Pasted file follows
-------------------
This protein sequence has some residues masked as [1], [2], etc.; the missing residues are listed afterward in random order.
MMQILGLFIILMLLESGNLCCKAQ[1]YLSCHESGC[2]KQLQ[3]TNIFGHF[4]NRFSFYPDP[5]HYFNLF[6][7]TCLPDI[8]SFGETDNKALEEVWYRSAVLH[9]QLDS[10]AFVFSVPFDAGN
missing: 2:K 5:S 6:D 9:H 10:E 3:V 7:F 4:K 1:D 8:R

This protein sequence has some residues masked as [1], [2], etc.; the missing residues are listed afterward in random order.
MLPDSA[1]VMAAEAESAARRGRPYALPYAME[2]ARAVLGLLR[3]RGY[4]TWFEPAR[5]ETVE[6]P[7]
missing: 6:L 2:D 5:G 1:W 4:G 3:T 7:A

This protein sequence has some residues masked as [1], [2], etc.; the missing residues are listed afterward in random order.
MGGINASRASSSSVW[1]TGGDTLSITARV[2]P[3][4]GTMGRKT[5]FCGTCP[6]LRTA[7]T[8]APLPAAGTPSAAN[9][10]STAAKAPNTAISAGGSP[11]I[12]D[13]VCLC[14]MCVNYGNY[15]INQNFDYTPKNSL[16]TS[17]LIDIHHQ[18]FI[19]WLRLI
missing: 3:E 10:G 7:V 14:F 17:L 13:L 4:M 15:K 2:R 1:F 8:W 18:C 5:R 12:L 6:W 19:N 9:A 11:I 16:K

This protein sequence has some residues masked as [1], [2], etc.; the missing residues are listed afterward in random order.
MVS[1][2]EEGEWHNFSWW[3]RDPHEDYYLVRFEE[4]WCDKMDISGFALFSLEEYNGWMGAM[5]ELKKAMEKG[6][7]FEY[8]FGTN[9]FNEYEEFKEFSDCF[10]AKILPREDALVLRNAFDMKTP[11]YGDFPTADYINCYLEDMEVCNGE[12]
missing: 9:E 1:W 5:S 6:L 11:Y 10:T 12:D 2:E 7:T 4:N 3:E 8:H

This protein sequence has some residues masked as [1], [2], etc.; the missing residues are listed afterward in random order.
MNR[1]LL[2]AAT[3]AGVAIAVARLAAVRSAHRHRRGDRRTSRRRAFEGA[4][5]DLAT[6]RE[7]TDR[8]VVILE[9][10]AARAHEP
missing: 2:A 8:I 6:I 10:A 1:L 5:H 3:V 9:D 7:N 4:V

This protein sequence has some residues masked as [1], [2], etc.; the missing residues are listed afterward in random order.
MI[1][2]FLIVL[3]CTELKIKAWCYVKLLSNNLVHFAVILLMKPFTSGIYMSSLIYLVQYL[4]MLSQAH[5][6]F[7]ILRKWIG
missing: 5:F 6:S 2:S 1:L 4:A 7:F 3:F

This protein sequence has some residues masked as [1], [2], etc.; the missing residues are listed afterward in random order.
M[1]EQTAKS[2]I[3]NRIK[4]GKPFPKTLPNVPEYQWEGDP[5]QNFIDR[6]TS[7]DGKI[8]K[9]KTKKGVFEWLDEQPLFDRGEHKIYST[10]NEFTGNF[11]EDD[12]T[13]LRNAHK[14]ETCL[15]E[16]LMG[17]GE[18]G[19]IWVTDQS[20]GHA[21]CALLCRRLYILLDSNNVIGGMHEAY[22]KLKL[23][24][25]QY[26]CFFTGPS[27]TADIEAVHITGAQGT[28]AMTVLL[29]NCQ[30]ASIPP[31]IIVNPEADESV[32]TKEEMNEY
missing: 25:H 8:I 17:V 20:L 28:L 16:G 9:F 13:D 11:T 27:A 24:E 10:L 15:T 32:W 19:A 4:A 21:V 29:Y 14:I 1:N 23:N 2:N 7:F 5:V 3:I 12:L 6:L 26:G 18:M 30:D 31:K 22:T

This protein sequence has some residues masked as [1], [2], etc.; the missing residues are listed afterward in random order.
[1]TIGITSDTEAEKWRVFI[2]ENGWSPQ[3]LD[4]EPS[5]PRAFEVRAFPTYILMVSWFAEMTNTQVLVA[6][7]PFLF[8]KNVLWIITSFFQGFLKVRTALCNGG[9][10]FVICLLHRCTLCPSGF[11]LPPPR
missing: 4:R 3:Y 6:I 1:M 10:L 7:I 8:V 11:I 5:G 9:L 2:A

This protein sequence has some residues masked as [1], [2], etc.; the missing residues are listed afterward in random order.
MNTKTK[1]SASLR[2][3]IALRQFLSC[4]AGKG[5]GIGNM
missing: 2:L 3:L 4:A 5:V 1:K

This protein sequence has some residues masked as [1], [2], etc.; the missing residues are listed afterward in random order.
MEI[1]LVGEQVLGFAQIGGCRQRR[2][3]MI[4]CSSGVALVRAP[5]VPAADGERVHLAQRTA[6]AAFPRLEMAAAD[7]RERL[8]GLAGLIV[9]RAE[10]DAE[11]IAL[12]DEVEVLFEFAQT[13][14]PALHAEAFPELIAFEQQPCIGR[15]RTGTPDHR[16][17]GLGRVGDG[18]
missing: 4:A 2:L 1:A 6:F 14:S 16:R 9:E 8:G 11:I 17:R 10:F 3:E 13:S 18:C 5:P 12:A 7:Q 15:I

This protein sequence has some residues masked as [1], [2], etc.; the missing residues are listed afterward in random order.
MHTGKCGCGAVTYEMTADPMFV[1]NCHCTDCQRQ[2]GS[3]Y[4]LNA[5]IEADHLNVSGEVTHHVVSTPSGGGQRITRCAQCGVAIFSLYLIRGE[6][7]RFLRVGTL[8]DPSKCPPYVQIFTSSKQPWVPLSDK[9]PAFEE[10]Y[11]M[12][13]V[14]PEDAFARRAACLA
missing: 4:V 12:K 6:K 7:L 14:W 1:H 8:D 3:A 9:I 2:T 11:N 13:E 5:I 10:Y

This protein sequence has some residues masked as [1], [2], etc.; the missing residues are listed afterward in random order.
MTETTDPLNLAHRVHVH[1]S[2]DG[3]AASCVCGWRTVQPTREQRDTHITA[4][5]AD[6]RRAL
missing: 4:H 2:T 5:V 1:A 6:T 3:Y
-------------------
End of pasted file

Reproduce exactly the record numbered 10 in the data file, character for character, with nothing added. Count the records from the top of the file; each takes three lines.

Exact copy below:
This protein sequence has some residues masked as [1], [2], etc.; the missing residues are listed afterward in random order.
MEI[1]LVGEQVLGFAQIGGCRQRR[2][3]MI[4]CSSGVALVRAP[5]VPAADGERVHLAQRTA[6]AAFPRLEMAAAD[7]RERL[8]GLAGLIV[9]RAE[10]DAE[11]IAL[12]DEVEVLFEFAQT[13][14]PALHAEAFPELIAFEQQPCIGR[15]RTGTPDHR[16][17]GLGRVGDG[18]
missing: 4:A 2:L 1:A 6:F 14:S 16:R 9:E 8:G 11:I 17:R 10:F 3:E 13:S 18:C 5:P 12:A 7:Q 15:I